Friday, August 30, 2013

NFL settles concussion suit for $765 million

The National Football League has agreed to pay $765 million to settle a lawsuit brought by more than 4,500 players and their families, largely closing the legal front in the league’s battle against accusations that it concealed what it knew about the dangers of repeated hits to the head.

The settlement, announced Thursday, will be seen as a victory for the league, which has nearly $10 billion in annual revenue and faced the possibility of billions of dollars in liability payments and a discovery phase that could have proved damaging if the case had moved forward.

The league has changed its rules to make the game safer and modified its medical protocols for concussions as mounting scientific evidence in recent years linked head trauma sustained on the field to long-term cognitive damage. Among the terms of the agreement is that the settlement is not to be regarded as an admission of guilt by the league.

“The settlement seems low considering the number of claimants and the severity of their conditions, but it also shows the uphill climb in proving the league was responsible for the players’ injuries,” said Michael LeRoy, who teaches labor law at the University of Illinois at Urbana-Champaign. “The league is keenly sensitive to its public image. It changes the conversation and really lets the air out of the publicity balloon.”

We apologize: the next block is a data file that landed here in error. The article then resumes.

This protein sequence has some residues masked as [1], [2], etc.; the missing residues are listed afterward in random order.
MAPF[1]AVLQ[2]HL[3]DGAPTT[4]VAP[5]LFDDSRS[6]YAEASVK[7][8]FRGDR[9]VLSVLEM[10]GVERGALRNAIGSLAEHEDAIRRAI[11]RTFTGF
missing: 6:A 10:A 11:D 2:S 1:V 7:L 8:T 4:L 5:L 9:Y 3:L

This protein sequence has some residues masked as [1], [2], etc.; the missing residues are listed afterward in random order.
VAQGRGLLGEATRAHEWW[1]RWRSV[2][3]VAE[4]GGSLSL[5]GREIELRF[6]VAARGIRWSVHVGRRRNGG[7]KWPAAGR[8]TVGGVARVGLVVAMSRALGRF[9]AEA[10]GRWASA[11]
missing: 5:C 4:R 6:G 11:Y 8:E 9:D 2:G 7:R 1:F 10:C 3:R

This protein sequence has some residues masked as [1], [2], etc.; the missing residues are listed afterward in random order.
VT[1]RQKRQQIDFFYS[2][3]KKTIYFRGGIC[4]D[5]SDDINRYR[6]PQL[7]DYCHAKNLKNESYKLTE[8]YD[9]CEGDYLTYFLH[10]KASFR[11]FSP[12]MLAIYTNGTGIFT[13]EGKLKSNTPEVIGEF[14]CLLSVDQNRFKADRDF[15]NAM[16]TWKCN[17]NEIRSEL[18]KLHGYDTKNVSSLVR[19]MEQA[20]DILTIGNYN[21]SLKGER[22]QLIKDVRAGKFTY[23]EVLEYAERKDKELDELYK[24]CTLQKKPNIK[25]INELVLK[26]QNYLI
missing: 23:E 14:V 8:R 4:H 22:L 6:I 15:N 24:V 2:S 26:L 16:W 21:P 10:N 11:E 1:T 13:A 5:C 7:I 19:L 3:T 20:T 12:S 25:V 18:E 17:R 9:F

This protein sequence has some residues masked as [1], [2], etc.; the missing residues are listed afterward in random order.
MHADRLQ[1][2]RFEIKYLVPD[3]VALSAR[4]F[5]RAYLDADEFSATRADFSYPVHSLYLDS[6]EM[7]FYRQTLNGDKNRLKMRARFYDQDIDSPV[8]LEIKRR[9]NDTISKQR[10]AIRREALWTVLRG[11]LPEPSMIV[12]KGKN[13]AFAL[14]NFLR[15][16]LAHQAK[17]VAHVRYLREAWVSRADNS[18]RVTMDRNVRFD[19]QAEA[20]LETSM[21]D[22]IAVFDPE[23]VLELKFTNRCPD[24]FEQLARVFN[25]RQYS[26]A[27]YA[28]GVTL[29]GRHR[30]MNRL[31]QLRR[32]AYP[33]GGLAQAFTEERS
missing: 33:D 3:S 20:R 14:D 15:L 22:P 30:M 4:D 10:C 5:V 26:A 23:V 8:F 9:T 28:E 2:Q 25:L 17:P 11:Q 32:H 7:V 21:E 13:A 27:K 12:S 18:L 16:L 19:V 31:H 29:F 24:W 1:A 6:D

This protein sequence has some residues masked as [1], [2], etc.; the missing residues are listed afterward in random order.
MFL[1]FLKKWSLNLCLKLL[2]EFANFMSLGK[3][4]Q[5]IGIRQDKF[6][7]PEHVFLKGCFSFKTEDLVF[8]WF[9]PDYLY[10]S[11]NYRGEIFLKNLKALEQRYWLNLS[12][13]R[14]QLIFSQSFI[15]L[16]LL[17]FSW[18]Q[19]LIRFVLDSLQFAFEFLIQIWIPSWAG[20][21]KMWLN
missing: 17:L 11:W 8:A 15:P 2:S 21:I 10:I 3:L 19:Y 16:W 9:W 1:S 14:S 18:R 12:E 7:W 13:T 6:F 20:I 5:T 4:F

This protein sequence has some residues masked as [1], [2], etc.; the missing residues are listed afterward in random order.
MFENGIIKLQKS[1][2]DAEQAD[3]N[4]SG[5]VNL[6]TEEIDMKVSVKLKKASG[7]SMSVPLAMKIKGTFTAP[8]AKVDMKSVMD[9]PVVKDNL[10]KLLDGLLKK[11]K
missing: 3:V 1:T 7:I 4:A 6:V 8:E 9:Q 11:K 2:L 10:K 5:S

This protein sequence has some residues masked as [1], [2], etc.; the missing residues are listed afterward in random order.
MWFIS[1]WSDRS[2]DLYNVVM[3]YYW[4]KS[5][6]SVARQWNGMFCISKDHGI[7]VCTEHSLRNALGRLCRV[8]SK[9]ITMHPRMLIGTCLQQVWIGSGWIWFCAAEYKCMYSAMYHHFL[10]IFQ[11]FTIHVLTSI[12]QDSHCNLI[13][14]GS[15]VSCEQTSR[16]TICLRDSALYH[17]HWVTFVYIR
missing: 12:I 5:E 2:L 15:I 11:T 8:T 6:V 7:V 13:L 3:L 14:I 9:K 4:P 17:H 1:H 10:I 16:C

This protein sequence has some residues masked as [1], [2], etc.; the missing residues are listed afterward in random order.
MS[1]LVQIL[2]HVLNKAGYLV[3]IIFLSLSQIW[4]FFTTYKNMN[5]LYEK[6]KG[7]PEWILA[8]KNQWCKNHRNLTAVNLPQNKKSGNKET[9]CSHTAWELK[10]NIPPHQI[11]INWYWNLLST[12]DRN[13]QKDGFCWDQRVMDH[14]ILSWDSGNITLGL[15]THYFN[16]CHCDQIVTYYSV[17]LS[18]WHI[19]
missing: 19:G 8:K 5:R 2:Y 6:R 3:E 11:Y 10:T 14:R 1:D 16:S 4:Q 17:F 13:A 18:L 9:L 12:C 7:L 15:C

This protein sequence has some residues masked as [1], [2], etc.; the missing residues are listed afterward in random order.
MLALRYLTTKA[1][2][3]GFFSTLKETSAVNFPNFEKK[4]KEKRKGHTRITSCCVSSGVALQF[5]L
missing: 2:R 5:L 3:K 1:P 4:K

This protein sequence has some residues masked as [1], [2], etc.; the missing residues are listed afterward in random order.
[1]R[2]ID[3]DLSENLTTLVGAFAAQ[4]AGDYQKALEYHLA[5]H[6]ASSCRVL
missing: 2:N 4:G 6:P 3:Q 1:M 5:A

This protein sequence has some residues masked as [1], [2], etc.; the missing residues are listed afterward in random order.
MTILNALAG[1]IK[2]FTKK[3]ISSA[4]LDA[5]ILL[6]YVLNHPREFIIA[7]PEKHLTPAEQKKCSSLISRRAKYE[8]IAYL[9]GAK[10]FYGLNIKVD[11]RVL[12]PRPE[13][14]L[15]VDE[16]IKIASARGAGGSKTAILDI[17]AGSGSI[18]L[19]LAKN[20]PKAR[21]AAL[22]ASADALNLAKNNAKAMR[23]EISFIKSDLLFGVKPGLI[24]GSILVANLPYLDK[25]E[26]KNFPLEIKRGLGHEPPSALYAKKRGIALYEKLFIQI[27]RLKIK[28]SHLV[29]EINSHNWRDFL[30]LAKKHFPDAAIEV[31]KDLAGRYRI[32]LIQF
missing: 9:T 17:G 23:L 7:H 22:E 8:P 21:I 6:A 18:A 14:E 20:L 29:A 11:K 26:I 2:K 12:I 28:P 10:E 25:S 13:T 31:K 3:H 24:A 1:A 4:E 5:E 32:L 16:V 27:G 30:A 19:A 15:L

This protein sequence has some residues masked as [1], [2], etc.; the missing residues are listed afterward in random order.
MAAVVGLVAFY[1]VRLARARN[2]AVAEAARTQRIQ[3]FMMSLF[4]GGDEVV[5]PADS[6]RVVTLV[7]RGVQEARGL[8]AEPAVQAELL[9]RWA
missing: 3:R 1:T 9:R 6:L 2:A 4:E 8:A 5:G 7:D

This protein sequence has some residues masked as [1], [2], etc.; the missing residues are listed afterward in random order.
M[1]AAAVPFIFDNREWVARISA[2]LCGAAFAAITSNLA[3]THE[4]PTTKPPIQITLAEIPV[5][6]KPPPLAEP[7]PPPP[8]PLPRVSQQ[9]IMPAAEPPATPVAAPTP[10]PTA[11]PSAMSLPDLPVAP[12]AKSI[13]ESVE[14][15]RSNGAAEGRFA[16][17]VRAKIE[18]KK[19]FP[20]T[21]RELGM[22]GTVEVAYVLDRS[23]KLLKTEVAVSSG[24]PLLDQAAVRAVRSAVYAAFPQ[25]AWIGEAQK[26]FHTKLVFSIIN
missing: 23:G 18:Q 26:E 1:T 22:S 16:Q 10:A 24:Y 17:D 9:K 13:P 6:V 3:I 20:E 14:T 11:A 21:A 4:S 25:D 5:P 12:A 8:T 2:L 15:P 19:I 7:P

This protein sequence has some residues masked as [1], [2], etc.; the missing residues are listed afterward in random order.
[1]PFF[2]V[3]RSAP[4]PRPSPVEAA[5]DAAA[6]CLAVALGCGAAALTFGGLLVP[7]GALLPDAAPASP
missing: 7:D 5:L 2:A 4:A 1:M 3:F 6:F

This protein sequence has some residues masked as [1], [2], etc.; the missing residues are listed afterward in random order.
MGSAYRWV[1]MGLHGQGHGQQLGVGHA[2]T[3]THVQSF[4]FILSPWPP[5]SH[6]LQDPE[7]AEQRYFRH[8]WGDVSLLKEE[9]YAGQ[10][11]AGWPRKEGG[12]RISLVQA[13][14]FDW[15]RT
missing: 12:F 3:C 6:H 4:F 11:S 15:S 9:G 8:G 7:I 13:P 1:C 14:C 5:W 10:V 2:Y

The case was widely considered a possible reckoning for the N.F.L., which has been criticized in recent years after dozens of former players were found to have chronic traumatic encephalopathy, or C.T.E., a degenerative brain disease similar to Alzheimer’s disease. It is believed to be caused only by repeated head trauma. While the settlement closes a legal case for the league, brain trauma among current and former players may continue to vex a sport that embraces violent collisions.

The money would be used for medical exams, concussion-related compensation and a program of medical research for retired players and their families. The money, which may not be distributed for many months, will be available to all retired players with neurological problems, not just the plaintiffs. The N.F.L. also agreed to pay legal fees for the plaintiffs’ lawyers, a sum that could reach tens of millions of dollars.

The pool of beneficiaries could be smaller or larger than the number of plaintiffs in the case, depending on how many retired players with neurological problems come forward. The settlement does not cover current players.

“Rather than litigate literally thousands of complex individual claims over many years, the parties have reached an agreement that, if approved, will provide relief and support where it is needed at a time when it is most needed,” Layn Phillips, the mediator, said in a statement.

C.T.E. was found in the brain of the former Eagles defensive back Andre Waters after his suicide in 2006. Since then, the disease has been found in nearly every former player whose brain was examined. (C.T.E. can be diagnosed only posthumously.) Most notably, the former N.F.L. linebacker Junior Seau was found to have the disease after he committed suicide last year, and in 2011, Dave Duerson, a former Chicago Bears player, shot himself in the chest, saying in a note that he wanted his brain donated for research. Doctors determined that Duerson had C.T.E.

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